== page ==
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31
Oct

What does your bank really do with your money?

By Jemma Moran, The Huffington Post
Whether you have a little or a lot of it, there’s no denying that money is a powerful form of democracy. The way you spend, save and invest is a vote for your values and beliefs. So it’s quite frightening that a new survey this week has found nearly half of all investors have no idea which businesses or industries their money is supporting.
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31
Oct

UK tracker funds are not socially responsible

By Marina Gerner, Money Observer
Tracker funds are financing activities that damage society and the planet because they pump hundreds of millions of pounds into fossil fuel and tobacco companies, warn responsible investment experts at Castlefield Advisory Partners. On the occasion of Good Money Week (30 October-4 November) the advisory company commissioned a report which shows that eight of the UK's nine biggest tracker funds - which together have £16.7 billion under management - invest £1.2 billion, or 9 per cent of their combined value, in fossil fuels.
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31
Oct

Public opinion supports ethical investing 'kitemark' - research

By Hannah Godfrey, Professional Adviser
Public opinion supports the introduction of a kitemark-style label to help identify financial products that operate in a sustainable or ethical way, according to research commissioned to mark Good Money Week.
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31
Oct

Can ethical funds keep up with their rivals? Study claims the 'feel-good' factor costs investors, but fans say a positive impact matters

By Eleanor Lawrie, Thisismoney.co.uk
Do you really know what you're invested in? You could be one of the millions who invest in funds backing tobacco, alcohol, gambling and the arms trade - and may have done very well out of them.   That profit, however, may leave you feeling uncomfortable. So should you back a more ethical investing style?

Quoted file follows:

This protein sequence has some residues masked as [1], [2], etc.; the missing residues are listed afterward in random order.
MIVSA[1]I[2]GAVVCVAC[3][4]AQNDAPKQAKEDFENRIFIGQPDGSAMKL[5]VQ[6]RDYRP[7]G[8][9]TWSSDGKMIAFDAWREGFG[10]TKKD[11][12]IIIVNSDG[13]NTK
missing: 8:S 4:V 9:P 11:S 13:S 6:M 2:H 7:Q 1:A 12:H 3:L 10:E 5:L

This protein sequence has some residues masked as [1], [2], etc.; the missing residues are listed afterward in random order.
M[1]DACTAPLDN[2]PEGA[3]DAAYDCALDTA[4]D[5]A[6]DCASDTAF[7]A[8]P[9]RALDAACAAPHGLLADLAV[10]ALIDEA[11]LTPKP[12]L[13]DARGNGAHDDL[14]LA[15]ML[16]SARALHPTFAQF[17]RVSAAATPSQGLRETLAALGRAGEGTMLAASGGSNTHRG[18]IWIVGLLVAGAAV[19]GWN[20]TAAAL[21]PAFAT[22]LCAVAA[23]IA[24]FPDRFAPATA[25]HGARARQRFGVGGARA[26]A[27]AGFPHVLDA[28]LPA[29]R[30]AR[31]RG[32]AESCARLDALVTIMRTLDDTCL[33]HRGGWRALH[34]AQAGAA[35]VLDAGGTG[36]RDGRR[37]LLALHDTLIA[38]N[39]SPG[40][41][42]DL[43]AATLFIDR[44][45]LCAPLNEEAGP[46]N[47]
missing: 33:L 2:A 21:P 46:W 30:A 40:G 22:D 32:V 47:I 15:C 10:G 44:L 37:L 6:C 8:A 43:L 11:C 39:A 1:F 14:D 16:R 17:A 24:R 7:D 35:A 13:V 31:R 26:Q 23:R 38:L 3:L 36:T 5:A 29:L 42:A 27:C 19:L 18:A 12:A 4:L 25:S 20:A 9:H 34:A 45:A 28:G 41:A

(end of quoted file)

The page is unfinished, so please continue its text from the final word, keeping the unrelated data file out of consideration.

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31
Oct

Good Money Week research shows UK want fairtrade finance

By Finance Matters
New research coming out of Good Money Week, a national week to promote responsible investment, shows that the UK public would like ethical investment to be made easier. 63% support the introduction of a ‘kitemark’ style label to help costumers identify sustainable financial products – similar to how shoppers at a supermarket can distinguish fairtrade bananas.
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31
Oct

Public lack ethical investment awareness

By David Rowley, FT Adviser
Over half of the British public are unaware that sustainable and ethical financial products exist, according to annual research carried out by Good Money Week. The initiative, which is sponsored by Aviva, Standard Life Investments and ethical lender Triodos Bank, found that 43 per cent of the public would be more likely to buy a financial product if made aware of such option, a figure that rose to 53% of 18-24 year olds. Full article
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31
Oct

SLI’s Duncan: Mainstream stocks that suit an ethical portfolio

By Lesley Duncan, Fund Strategy
Mainstream companies from across markets, sectors and countries can contribute to an ethical portfolio. To mark Good Money Week, five are listed below that have the potential to not only make money but also make a positive difference to the world. Mondi
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31
Oct

The Week Ahead: Good Money Week plus BP, Shell and Next results

By Valentina Romeo, Fund Strategy
Good Money Week is this week’s protagonist with debates all over the UK on ethical and responsible investing from key industry speakers. This week we’ll also see financial results from BP and Shell, as well as retailer Next. Fund Strategy looks at some key events shaping the week and what to expect. Monday 31 October
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31
Oct

Good Money Week: 5 ethical stocks to power your portfolio

By James Phillipps, CityWire
Good Money Week 2016 Good Money Week kicks off today, highlighting the benefits of ethical and socially responsible investing, and Standard Life UK Ethical fund manager Lesley Duncan names five of her top stock picks that fit the criteria. Research commissioned by SLI to mark the week has underlined the interest in ethical, with 35% wanting their savings provider to offer a fossil fuel-free option, up from 32% last year.
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29
Oct

Tech-savvy Millennial generation prompts evolution of ethical investment

By Herald Scotland
While ethical investment really took off around 25 years ago, ethics and investments have existed for centuries. As far back as 1602 the first company to issue shares, the Dutch East India Company, faced boycotts from religious institutions because of its involvement in the slave trade. This boycott failed then for the same reason that demand for values-based investment is growing today - the ownership of listed companies.
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